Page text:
Canadians have become accustomed to Prime Minister Justin Trudeau’s penchant for verbal gaffes and ridiculous remarks – and 2020 was no different.
2020 was another year full of missteps, gaffes and embarrassing moments that made all Canadians cringe.
Here is my list of the top Stupid Things Trudeau Said in 2020:
Masks prevent you from “speaking moistly” on others
Even Trudeau found this comment of his cringe-inducing. While delivering one of his routine coronavirus daily press conferences, Trudeau tried to be poetic about the benefits of wearing a mask.
According to the prime minister, wearing a mask helps prevent people from “speaking moistly” on each other.
To his credit, Trudeau seemed to immediately regret the unfortunate word choice, calling it a “terrible image.”
Trudeau creepily asks mothers to leave the room so he can speak to their children
One of Trudeau’s routine COVID-19 briefings outside Rideau Cottage took a creepy turn in May. He wanted some alone time with the nation’s children to speak to them about Mother’s Day.
“By asking all of the moms to step out of the room for a minute, so I can talk to your kids. I’ll give you a second, okay,” said Trudeau.
Government “took on debt, so Canadians wouldn’t have to”
The prime minister has a loose relationship with how budgets work, evidenced by his belief that a budget can balance itself.
His most recent instance of economic wishful thinking took place in July, when he told Canadians that the government took on nearly one trillion in federal debt so that Canadians wouldn’t have to bear the burden.
“We made a very specific and deliberate choice throughout this pandemic to help Canadians,” said Trudeau.
“We decided to take on that debt to prevent Canadians from having to do it. If the federal government hadn’t taken on significant debt in order to send money to Canadians, to support businesses and households.”
Trudeau seems to have forgotten who has to pay for all this debt – the taxpayers.
Trudeau tries to downplay WE Charity scandal
Prime Minister Justin Trudeau has a long history of failing to take responsibility for his mistakes.
This year he downplayed his responsibility in the WE Charity affair by saying it was merely a “communications and optics challenge.”
“There was absolutely no conflict of interest. Yes, there are connections, but there was no conflict here. There was no profiting from this situation,” said Trudeau in an interview with the CBC’s Rosemary Barton.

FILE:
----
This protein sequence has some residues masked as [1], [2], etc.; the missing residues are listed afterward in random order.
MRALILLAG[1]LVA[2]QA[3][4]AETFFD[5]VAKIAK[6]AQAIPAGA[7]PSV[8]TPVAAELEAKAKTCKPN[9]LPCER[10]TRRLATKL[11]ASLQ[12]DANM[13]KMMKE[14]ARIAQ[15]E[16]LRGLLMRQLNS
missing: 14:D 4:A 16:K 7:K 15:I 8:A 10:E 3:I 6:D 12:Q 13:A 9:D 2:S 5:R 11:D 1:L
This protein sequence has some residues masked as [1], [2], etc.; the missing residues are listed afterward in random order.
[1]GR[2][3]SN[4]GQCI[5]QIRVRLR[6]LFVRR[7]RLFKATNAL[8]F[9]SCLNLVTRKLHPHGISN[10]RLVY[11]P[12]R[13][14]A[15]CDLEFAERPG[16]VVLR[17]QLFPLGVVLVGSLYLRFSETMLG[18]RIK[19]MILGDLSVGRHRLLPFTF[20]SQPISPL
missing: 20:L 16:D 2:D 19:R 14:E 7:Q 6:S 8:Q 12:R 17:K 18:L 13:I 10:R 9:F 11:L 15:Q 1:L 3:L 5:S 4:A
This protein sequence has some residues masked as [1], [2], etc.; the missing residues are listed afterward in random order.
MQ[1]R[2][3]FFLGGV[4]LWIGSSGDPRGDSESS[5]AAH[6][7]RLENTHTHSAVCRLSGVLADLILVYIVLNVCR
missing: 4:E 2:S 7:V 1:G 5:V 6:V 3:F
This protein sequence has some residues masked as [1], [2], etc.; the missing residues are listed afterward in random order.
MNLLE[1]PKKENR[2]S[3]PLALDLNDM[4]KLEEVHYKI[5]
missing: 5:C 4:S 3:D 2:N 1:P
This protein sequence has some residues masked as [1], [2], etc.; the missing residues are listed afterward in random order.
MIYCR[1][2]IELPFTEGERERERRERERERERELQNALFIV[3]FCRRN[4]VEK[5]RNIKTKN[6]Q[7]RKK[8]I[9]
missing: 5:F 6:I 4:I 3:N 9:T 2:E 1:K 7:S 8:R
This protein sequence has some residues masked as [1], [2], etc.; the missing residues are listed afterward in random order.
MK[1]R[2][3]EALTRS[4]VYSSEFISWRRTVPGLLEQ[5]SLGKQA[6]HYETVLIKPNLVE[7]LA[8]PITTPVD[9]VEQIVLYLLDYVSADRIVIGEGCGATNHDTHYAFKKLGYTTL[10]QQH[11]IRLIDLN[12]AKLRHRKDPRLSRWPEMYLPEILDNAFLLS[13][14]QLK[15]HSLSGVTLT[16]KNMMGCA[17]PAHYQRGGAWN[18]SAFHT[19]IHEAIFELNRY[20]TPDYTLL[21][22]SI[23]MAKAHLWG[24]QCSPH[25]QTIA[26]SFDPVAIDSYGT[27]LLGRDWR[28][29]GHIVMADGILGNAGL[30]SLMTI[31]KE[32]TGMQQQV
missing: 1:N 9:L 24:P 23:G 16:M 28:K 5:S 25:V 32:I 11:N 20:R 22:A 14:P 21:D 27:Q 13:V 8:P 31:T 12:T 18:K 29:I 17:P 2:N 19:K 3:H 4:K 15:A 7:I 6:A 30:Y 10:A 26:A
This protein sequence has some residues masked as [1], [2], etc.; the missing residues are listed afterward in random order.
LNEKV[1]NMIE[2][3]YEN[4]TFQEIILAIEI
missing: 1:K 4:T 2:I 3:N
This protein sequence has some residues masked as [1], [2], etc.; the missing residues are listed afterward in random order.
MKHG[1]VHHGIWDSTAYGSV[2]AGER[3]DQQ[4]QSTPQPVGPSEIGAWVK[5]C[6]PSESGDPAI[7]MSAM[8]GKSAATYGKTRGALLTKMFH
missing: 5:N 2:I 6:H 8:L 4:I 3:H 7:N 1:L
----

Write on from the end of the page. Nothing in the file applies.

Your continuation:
Trudeau made the comments despite the fact that he is still under investigation by the ethics commissioner and no ruling has been issued on whether he broke any conflict of interest laws.
Trudeau says the coronavirus is an “opportunity for a reset”
Despite the Liberals accusing the Conservatives of being conspiracy theorists for condemning the World Economic Forum’s “great reset,” Trudeau himself called for a “reset.”
In September, the prime minister himself fuelled speculation and controversy when he told a UN conference that the pandemic is an “opportunity for a reset” for world powers to implement their vision of a new post-coronavirus society.
Trudeau says his prorogation was the “opposite” of Harper’s
Despite being prime minister for more than five years, Trudeau continues to compare himself to his Conservative predecessor Stephen Harper.
Earlier this year, when he prorogued parliament, effectively shutting down any investigation into the WE Charity affair, Trudeau said that the Liberal government’s decision to shut down parliament was “opposite” of Harper’s prorogation in 2008.
“The prorogation we are doing right now is about gaining or testing the confidence of the House, which is opposite of what the Conservatives did,” said Trudeau at the time.
The painful 21-second-pause
Over the summer, as far-left activists were burning cities to the ground and clashing with police officers in the streets, Trudeau was asked what he thought about President Donald Trump’s decision to call for the military to help curb violence.
Instead of providing a fully-fleshed out answer, the prime minister paused for an uncomfortable 21-seconds, licking his lips before answering the simple question.
“You don’t need an AR-15 to bring down a deer”
After announcing a sweeping ban on 1,500 different types of guns, Trudeau justified the decision by claiming that hunters don’t need an AR-15 rifle to bring down game.
“For many families, including many indigenous people, firearms are part of traditions passed down through generations,” said Trudeau.
“But you don’t need an AR-15 to bring down a deer.”
However, AR-15s were already prohibited for hunting purposes before the most recent gun ban. (And the similar Ruger rifle was a non-restricted firearm prior to the ban.)